Is Addiction in Your Blood?
It’s a question that has baffled researchers for decades - why do some people’s lives become consumed by drugs and alcohol while others can imbibe, even heavily, without feeling compelled to keep using?
The Causes of Addiction
Genetics is the most common answer, but other factors put people at greater risk for addiction as well, including:
- Anxiety disorders
- Mood disorders
- Personality disorders (especially narcissism and borderline personality disorder)
- Other forms of mental illness
- Chronic pain
- Developmental brain disorder (e.g., fewer dopamine receptors in the brain)
- Frequent exposure to drugs and drug culture
- Chronic stress
- Parenting style and upbringing
Interplay Between Mind, Body, and Environment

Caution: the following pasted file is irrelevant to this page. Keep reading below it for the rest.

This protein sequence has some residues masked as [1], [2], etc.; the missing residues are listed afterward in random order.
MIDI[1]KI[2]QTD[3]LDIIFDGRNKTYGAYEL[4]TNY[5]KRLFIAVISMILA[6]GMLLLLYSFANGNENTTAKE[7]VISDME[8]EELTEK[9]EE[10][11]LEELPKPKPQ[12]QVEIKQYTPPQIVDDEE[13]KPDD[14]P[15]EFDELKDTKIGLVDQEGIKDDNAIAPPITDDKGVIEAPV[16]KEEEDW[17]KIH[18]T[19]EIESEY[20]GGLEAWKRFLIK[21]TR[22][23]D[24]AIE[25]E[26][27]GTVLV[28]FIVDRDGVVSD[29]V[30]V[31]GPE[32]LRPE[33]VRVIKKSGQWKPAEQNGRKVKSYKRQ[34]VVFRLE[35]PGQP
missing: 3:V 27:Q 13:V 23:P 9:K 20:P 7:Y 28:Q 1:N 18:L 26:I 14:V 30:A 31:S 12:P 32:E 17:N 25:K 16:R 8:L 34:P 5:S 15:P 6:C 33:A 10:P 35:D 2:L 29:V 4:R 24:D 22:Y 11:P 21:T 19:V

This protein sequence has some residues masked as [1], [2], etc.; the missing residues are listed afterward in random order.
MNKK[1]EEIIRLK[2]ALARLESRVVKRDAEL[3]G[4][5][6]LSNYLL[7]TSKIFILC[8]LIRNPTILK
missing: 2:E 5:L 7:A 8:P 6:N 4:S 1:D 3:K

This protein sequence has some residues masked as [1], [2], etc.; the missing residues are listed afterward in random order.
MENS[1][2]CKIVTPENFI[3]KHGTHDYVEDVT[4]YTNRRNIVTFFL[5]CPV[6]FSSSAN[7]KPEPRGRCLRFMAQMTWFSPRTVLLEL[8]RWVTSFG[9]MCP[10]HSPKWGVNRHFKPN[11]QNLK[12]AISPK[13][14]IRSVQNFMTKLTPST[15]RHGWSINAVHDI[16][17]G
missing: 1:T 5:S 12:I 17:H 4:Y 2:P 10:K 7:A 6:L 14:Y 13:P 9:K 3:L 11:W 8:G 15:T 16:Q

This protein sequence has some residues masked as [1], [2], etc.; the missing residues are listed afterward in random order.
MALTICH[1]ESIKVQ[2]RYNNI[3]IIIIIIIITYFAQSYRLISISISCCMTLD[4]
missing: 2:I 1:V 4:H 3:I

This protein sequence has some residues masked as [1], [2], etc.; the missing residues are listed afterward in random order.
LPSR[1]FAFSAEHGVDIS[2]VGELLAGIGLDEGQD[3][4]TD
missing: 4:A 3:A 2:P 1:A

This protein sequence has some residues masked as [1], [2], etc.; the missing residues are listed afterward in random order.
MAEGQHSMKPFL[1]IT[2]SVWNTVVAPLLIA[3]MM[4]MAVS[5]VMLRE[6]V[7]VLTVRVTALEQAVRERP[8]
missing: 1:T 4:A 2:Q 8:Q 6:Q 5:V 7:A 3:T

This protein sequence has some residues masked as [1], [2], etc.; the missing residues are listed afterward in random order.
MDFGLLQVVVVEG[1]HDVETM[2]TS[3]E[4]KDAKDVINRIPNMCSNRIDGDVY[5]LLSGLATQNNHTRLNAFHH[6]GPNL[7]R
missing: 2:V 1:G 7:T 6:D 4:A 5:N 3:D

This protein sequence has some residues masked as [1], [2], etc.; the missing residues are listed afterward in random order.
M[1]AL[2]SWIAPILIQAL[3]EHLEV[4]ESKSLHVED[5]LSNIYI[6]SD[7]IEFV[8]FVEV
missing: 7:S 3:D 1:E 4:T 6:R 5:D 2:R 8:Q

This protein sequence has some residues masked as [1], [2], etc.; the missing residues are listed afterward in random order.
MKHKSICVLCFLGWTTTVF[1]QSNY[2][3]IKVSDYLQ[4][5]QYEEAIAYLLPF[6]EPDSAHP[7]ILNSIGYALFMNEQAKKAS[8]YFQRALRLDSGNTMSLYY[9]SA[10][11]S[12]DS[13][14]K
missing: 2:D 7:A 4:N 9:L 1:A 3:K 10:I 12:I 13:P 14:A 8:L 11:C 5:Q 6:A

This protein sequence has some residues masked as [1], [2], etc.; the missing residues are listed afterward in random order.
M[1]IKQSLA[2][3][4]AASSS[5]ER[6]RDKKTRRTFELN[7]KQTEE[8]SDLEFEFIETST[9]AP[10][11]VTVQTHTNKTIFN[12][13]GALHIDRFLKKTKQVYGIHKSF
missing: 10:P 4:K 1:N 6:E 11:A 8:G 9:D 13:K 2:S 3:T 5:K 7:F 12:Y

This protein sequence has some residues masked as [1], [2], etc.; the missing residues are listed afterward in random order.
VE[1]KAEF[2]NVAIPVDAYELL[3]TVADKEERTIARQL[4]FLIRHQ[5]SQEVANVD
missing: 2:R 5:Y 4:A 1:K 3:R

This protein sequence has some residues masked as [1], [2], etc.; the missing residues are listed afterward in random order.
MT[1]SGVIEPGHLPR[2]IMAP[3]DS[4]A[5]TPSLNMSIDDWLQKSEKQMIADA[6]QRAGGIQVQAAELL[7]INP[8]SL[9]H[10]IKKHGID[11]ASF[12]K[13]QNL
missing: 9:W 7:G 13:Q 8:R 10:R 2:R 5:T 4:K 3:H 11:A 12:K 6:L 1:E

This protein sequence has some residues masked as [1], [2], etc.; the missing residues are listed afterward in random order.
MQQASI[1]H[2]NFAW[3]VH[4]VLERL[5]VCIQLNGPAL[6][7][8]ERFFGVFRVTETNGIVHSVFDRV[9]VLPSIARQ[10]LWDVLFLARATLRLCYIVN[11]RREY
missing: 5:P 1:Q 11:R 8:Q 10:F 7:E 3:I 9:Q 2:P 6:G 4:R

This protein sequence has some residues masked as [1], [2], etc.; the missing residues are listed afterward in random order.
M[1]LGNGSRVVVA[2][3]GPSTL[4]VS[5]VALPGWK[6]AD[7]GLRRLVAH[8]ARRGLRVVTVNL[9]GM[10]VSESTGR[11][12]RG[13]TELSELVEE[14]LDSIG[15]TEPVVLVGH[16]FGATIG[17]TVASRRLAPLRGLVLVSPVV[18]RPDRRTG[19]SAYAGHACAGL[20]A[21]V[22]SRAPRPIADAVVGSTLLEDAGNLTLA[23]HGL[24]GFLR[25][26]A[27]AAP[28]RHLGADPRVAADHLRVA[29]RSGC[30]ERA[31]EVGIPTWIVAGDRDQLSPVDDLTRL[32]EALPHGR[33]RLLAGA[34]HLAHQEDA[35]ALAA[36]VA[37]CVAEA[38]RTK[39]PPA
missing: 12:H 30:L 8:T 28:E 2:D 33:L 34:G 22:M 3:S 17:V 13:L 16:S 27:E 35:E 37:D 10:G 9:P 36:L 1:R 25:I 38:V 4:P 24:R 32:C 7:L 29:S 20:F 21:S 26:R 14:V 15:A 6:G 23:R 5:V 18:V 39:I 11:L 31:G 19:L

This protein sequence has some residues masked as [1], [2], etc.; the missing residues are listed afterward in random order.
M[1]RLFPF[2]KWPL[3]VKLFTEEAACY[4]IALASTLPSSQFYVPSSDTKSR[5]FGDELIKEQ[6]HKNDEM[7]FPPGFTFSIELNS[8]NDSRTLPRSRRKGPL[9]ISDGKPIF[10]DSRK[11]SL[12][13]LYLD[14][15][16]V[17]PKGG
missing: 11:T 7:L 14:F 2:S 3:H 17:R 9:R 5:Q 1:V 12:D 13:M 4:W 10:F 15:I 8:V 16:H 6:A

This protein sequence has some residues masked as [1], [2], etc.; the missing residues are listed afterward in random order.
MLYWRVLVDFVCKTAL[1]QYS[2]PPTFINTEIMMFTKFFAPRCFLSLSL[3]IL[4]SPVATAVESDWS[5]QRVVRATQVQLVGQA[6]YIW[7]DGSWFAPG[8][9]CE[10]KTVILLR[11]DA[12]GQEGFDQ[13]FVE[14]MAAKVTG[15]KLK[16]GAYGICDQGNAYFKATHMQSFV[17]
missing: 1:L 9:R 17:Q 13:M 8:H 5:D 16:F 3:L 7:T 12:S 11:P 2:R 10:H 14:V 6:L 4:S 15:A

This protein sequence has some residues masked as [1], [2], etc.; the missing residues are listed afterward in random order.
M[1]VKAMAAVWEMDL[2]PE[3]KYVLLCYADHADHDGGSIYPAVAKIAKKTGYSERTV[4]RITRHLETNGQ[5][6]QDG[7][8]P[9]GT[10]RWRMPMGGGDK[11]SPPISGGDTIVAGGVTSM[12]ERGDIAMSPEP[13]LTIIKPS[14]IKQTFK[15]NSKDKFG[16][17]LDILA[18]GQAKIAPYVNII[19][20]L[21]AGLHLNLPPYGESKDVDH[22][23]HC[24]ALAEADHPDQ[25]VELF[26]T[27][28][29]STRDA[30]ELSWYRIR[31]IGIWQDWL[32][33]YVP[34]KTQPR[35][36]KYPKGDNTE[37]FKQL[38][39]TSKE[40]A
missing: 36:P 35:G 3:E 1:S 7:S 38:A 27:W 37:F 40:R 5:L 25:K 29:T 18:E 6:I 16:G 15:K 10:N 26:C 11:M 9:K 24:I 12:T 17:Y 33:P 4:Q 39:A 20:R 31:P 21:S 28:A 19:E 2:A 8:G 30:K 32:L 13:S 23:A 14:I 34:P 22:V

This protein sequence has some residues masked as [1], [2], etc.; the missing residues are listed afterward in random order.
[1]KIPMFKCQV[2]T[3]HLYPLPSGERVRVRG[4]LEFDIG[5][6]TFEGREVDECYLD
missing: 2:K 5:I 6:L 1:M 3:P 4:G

Mental health issues are often at the root of addiction. Individuals with mental health disorders are at three times the risk of developing addiction as those without co-occurring disorders.
In these cases, experts believe drugs and alcohol are used in an attempt to self-medicate, though this often worsens the condition rather than improving it. Not surprisingly, alcohol and drugs affect the same areas of the brain as mental health disorders.
Even among people with no predisposition to addiction, environmental factors can lead them astray. Animal studies show that a stressful environment, combined with ready access to drugs, can reduce the number of dopamine receptors in the brain, making it difficult to find pleasure in ordinary experiences.
Addiction Knows No Bounds
Non-addicts sometimes judge those misfortunate enough to fall prey to this deadly disease. But the truth is: Whether addiction runs in your blood or the perfect storm of life circumstances hurls you into harm’s way, anyone can develop an addiction to drugs or alcohol. For this reason, addicts do not deserve judgment or blame, but rather compassion and a helping hand from those more genetically and environmentally blessed.